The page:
Traditional catalogues and digital possibilities: the National Gallery’s online catalogues project

Written with Jeremy Ottevanger and delivered at Symbiosis of Tradition and Digital Technology (the CIDOC 2021 annual conference), online and Tallinn, 24 May 2022.

The National Gallery has a long tradition of producing detailed print catalogues of its collections. Despite the emergence of online methods of publication over the last 30 years, we have continued to focus on purely printed catalogues. But the work involved to produce a single print volume is immense; the public increasingly demands digital access; and our existing model of catalogue dissemination is no longer sustainable.

The Gallery is now embarking on a major programme which will increase the depth and richness of our online collection information by an order of magnitude, with digital versions of the existing print catalogues at its heart. Based on the findings of a pilot project which ran from 2019 to 2021, this paper explains the pipeline we have set up to turn our printed catalogues into digital files which can in turn be converted into multiple formats for digital dissemination, and from which individual sections can be extracted according to need. We will also explain how the pipeline, created for the retrospective conversion of existing volumes, is being adapted so that we can start publishing a few entries at a time online before they go to print, enabling us to take advantage of research as it happens. We will also touch upon the possibilities of enriching the texts by using natural language processing techniques to automate the identification and tagging of named entities within them.


[Rupert] Our talk today, about the National Gallery’s recent work to put print catalogues online, falls into three parts: I’ll introduce the problem, and the solution, we adopted; and Jeremy Ottevanger, who worked on technical aspects, and I will talk about the solution in more detail as we discuss a series of projects which are leading up to the web publication of catalogue entries for the Gallery’s paintings.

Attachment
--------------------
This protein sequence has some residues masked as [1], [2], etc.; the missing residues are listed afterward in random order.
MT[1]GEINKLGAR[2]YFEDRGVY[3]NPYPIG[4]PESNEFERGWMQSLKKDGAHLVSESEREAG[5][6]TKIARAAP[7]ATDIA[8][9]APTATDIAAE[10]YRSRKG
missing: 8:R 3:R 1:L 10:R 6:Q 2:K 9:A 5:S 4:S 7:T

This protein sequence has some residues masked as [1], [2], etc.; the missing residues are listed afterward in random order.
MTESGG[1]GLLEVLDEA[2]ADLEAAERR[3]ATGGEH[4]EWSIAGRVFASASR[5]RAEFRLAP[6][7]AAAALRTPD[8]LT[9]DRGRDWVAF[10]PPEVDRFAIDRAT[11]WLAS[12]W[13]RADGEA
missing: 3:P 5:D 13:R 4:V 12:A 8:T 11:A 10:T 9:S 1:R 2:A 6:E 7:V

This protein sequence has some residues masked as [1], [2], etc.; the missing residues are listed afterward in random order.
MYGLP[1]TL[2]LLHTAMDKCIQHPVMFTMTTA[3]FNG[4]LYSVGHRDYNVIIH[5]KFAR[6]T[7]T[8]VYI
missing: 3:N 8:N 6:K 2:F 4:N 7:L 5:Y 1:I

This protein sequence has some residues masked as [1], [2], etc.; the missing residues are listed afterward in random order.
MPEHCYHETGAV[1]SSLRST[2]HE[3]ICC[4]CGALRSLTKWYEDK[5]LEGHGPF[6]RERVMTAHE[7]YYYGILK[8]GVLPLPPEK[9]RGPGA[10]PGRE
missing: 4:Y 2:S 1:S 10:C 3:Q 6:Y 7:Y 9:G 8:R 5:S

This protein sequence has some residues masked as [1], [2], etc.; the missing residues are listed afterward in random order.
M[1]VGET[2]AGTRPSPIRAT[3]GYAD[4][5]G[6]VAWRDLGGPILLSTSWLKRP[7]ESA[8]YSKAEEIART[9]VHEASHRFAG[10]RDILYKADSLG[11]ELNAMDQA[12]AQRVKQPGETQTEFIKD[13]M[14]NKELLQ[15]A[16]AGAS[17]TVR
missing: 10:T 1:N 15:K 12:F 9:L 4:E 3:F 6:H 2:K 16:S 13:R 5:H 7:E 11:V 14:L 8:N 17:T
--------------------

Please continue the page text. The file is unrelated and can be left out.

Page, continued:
Tradition: the problem

For those of you who don’t know us, I’d like to begin by introducing the National Gallery, on Trafalgar Square in London. We were founded in 1824, and are a national museum, holding the UK’s national collection of paintings in the western European tradition, dating from roughly 1250 to 1900. Because we were founded from scratch, we have very few objects in museum terms – only 2,393 paintings in our main collection.

But now I need to take you back to the Second World War, when – as is still happening today – culture and museums were threatened by bombs; and so the Gallery’s paintings were evacuated from London, ending up in a slate quarry in Manod, in north Wales.

An LMS van on a single track road amongst hills, transporting National Gallery paintings to Manod Quarry during World War II.
National Gallery paintings en route to Manod Quarry. Photo: © The National Gallery London.
National Gallery paintings in storage in the Manod caves, hanging in two rows on racks, with padding wrapped around their corners. Photo: © The National Gallery London.
National Gallery paintings in storage in the Manod caves. Photo: © The National Gallery London.
Three men - from left to right, Ian Rawlins of the National Gallery, Mr Vaughan the quarry manager, and Martin Davies of the National Gallery, standing talking outside the entrance to Manod Quarry, Wales.
L-r: Ian Rawlins, Mr Vaughan, and Martin Davies at Manod Quarry. Photo: © The National Gallery London.

Here, free from distractions, the Gallery’s staff – notably Martin Davies, the man on the far right in the picture immediately above – could give their undivided attention to the paintings.

The result was a series of catalogues, arranged by school of painting, the first of which was published immediately after the War in 1945.

The front cover of a National Gallery 'schools' catalogue: Martin Davies, 'The Early Netherlandish School', 1945.
The first National Gallery ‘schools’ catalogue: Martin Davies, ‘The Early Netherlandish School’, 1945. Photo: © The National Gallery London.